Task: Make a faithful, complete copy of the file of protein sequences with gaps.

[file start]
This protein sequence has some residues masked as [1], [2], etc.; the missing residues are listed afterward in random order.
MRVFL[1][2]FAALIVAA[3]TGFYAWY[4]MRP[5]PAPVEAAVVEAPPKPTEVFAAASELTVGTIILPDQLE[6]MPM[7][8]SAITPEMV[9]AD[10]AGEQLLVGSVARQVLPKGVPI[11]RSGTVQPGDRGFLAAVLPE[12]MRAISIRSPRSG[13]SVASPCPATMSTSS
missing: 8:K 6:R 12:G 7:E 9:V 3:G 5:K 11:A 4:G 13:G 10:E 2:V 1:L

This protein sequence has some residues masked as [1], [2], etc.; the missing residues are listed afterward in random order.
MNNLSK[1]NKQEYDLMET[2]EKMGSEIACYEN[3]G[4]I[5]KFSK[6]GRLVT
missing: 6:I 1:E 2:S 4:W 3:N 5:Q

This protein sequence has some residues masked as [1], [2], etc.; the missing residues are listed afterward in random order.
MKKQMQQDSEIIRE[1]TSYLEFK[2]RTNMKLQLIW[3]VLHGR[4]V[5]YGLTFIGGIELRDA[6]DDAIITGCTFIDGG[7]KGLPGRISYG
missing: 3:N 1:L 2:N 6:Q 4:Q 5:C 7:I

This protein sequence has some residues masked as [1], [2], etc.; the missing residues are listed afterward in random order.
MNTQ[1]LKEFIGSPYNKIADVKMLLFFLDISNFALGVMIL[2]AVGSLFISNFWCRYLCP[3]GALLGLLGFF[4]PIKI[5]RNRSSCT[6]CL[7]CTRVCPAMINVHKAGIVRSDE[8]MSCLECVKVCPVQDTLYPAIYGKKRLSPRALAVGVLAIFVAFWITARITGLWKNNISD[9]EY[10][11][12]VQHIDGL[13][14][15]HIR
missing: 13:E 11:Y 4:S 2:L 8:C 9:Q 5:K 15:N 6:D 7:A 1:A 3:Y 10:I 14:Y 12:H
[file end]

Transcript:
This protein sequence has some residues masked as [1], [2], etc.; the missing residues are listed afterward in random order.
MRVFL[1][2]FAALIVAA[3]TGFYAWY[4]MRP[5]PAPVEAAVVEAPPKPTEVFAAASELTVGTIILPDQLE[6]MPM[7][8]SAITPEMV[9]AD[10]AGEQLLVGSVARQVLPKGVPI[11]RSGTVQPGDRGFLAAVLPE[12]MRAISIRSPRSG[13]SVASPCPATMSTSS
missing: 8:K 6:R 12:G 7:E 9:V 3:G 5:K 11:A 4:G 13:G 10:E 2:V 1:L

This protein sequence has some residues masked as [1], [2], etc.; the missing residues are listed afterward in random order.
MNNLSK[1]NKQEYDLMET[2]EKMGSEIACYEN[3]G[4]I[5]KFSK[6]GRLVT
missing: 6:I 1:E 2:S 4:W 3:N 5:Q

This protein sequence has some residues masked as [1], [2], etc.; the missing residues are listed afterward in random order.
MKKQMQQDSEIIRE[1]TSYLEFK[2]RTNMKLQLIW[3]VLHGR[4]V[5]YGLTFIGGIELRDA[6]DDAIITGCTFIDGG[7]KGLPGRISYG
missing: 3:N 1:L 2:N 6:Q 4:Q 5:C 7:I

This protein sequence has some residues masked as [1], [2], etc.; the missing residues are listed afterward in random order.
MNTQ[1]LKEFIGSPYNKIADVKMLLFFLDISNFALGVMIL[2]AVGSLFISNFWCRYLCP[3]GALLGLLGFF[4]PIKI[5]RNRSSCT[6]CL[7]CTRVCPAMINVHKAGIVRSDE[8]MSCLECVKVCPVQDTLYPAIYGKKRLSPRALAVGVLAIFVAFWITARITGLWKNNISD[9]EY[10][11][12]VQHIDGL[13][14][15]HIR
missing: 13:E 11:Y 4:S 2:L 8:C 9:Q 5:K 15:N 6:D 7:A 1:A 3:Y 10:I 14:Y 12:H